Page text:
• by Cryacin (657549)
              canIhazzhorzeburgerz

              Great. Now I ahve to change my pssaword againz.
              • by rwa2 (4391) *

                I think the mistake is that they call it a "password" and not a "passphrase".

                Most of my better passphrases are made from a few bars of a poem or song I know. Even better, when it comes time to change passphrases every 90 days or so, I can just go on to the next verse without too much thought. The only hard part is not to hum or dance to an obvious tune or rhythm after logging in. And maybe remembering when letters you turn to 133+ if necessary.

                e.g.:
                Ittrl,itjf(14ls;tnefr

                (first verse of 'Bohemian Rhapsody

            • by JWSmythe (446288)

              Well, if we didn't say it, they'd all make their passwords "password", their own first name, or some other amazingly simple word. [cbsnews.com]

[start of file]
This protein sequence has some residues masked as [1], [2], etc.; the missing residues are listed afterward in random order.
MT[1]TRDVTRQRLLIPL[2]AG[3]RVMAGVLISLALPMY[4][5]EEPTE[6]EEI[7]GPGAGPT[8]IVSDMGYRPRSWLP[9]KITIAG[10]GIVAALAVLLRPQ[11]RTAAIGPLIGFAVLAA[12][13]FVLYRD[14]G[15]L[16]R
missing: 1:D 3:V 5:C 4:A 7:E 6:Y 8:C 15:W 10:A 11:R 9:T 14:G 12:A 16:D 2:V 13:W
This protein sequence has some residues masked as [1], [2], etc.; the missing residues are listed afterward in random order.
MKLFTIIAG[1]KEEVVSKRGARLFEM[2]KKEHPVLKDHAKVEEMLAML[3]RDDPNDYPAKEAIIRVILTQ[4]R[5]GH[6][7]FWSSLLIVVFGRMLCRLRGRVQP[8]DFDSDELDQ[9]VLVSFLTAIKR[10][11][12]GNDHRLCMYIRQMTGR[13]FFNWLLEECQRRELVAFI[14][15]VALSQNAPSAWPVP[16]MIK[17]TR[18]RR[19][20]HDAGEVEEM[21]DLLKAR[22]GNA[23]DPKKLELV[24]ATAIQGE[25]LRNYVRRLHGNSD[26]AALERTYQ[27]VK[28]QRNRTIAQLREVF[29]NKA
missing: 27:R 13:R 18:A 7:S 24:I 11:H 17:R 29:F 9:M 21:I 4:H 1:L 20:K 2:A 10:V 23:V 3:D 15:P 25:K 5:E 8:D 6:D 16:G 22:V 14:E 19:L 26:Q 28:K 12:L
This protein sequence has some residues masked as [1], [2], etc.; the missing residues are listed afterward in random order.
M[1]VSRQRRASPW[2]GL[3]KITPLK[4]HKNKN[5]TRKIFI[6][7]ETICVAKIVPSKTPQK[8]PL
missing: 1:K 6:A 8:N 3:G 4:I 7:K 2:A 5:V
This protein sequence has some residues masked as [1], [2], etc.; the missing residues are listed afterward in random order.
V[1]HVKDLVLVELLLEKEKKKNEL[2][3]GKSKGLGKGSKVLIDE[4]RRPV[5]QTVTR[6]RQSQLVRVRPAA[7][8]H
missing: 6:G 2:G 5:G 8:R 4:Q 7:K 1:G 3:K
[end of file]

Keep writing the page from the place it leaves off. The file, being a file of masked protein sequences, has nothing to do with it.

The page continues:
They always glaze over when you try to explain strong passwords. No matter what you tell them, you can always sit down at their desk and say "what's your password?", just to find out it's "Password1" or "1234567A"

              • Re: (Score:2, Insightful)

                by Anonymous Coward

                Well, if we didn't say it, they'd all make their passwords "password", their own first name, or some other amazingly simple word. [cbsnews.com]

                They always glaze over when you try to explain strong passwords. No matter what you tell them, you can always sit down at their desk and say "what's your password?", just to find out it's "Password1" or "1234567A"

                For everything outside of my place of work, I use a password safe program and (if I can) at least a 42 character password using the largest possibly set, generated randomly.
                At work, where I'm not allowed to use a password safe and am required to memorize no fewer than 30 passwords, most of which have to be updated at least monthly, and cannot use any password I've used in the last 6 months.... my password is my first name and last initial, followed by a number which is how many times I've had to reset it. Y